Uptown Choreographers Juggle Politics and Pride at Harlem Showcase
This series showcased multi-ethnic dance makers emerging, evolved, or established in the game. Sita Frederick, who can act, dance, and sing, put on a one-woman show of sorts in her BitterSuite. In 10 minutes she gave us candy, costumes, comedy, props, and commentary with a political edge. Ditching ridiculously high platform boots, a green military uniform way too big for her, a black mustache, and a thick Spanish accent, she revealed her small frame in short shorts and a halter top. Her legs and midriff bare, she appeared less dynamic than the character she'd portrayed earlier, her movements ranging from a chain of traveling turns to grounded contractions and swiveling hips, danced to a recording of traditional Gaga music performed by Boni Raposo. Camille A. Brown's Shelter of Presence set five black male bodies moving to a spirited gospel medley by Take 6. Brown's attention to detail, and the intense pride on the faces and in the posture of these men, made the dance fulfilling to watch.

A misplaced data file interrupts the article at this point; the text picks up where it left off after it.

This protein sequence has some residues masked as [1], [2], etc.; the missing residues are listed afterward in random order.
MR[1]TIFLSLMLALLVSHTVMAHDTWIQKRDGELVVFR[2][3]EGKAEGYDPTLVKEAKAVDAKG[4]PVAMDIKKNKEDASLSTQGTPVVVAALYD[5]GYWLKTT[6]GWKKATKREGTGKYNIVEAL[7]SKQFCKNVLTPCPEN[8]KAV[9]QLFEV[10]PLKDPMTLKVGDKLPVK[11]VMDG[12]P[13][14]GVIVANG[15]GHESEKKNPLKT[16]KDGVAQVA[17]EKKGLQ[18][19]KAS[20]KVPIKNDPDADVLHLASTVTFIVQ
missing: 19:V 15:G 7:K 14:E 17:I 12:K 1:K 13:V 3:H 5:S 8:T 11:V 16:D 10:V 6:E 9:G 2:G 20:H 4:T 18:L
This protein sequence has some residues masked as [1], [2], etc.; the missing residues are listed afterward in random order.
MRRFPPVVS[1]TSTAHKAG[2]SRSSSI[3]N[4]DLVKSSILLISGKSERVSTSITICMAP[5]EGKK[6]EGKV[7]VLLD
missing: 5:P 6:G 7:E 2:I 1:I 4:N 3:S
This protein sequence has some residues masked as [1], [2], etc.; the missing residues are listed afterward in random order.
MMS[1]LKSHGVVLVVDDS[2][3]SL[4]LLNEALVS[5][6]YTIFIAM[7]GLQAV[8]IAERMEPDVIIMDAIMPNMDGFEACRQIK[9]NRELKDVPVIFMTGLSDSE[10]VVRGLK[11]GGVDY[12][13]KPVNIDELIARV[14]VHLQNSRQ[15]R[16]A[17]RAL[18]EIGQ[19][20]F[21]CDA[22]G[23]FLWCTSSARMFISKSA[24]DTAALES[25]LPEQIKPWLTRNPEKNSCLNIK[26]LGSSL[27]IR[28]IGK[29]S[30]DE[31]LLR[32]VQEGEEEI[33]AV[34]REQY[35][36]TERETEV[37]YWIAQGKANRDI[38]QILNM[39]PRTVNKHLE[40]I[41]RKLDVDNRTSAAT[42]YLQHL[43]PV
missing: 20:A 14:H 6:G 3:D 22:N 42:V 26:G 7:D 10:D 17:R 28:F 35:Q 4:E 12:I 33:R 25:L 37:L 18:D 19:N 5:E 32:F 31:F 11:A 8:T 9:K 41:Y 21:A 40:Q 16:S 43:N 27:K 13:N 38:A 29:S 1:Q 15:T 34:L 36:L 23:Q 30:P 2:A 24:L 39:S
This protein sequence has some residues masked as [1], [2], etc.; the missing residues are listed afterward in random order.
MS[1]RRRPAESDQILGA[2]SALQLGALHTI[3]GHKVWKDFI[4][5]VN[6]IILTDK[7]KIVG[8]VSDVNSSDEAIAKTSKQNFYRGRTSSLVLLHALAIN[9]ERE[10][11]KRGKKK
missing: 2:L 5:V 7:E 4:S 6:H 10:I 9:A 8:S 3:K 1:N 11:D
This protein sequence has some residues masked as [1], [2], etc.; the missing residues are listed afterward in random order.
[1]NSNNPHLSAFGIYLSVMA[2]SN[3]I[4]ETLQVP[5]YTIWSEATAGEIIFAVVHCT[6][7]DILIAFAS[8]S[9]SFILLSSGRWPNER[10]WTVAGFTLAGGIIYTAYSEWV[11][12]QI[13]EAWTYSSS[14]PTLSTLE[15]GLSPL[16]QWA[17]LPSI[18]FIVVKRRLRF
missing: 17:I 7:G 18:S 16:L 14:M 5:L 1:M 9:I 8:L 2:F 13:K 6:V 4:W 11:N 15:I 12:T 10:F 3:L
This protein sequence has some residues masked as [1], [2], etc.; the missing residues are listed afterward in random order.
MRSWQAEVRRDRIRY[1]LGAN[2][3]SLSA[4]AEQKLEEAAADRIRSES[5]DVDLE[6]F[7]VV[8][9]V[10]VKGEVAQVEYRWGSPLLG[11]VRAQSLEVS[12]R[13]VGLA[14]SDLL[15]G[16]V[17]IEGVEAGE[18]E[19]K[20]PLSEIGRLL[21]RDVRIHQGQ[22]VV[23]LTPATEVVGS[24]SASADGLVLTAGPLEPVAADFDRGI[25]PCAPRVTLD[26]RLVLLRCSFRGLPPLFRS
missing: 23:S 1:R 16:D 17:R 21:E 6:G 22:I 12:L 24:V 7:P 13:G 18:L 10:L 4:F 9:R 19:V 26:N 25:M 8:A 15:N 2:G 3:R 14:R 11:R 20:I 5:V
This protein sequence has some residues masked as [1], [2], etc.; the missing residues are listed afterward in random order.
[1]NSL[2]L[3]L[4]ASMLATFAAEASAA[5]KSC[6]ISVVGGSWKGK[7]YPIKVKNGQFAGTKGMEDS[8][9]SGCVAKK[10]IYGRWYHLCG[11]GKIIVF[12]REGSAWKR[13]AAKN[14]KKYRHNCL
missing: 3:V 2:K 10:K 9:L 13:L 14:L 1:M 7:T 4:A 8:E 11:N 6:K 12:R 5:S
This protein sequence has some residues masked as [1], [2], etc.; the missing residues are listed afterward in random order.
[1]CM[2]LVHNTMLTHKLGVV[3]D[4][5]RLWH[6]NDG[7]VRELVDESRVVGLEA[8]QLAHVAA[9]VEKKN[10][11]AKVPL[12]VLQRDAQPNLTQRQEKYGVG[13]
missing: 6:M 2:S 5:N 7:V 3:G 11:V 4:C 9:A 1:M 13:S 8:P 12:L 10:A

Get the Theater Newsletter
Get a rundown of upcoming theater events and ticket deals in New York.